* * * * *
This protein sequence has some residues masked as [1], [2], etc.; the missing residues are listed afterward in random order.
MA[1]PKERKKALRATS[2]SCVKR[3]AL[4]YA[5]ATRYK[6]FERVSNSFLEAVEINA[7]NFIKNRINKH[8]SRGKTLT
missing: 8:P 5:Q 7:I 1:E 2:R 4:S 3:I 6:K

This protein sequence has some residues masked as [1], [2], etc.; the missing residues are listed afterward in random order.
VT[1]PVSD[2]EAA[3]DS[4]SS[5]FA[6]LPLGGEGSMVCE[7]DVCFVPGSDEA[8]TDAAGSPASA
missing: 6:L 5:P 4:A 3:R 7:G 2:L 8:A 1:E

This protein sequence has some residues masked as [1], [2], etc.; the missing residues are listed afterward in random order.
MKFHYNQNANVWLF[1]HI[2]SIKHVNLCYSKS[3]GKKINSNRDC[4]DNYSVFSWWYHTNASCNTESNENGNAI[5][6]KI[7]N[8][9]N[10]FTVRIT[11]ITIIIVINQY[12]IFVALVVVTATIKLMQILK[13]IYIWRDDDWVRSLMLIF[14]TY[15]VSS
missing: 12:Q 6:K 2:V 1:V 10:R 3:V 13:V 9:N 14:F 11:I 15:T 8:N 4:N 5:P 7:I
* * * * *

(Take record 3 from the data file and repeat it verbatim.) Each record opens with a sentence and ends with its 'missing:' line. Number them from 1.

This protein sequence has some residues masked as [1], [2], etc.; the missing residues are listed afterward in random order.
MKFHYNQNANVWLF[1]HI[2]SIKHVNLCYSKS[3]GKKINSNRDC[4]DNYSVFSWWYHTNASCNTESNENGNAI[5][6]KI[7]N[8][9]N[10]FTVRIT[11]ITIIIVINQY[12]IFVALVVVTATIKLMQILK[13]IYIWRDDDWVRSLMLIF[14]TY[15]VSS
missing: 12:Q 6:K 2:V 1:V 10:R 3:V 13:V 9:N 14:F 11:I 15:T 8:N 4:N 5:P 7:I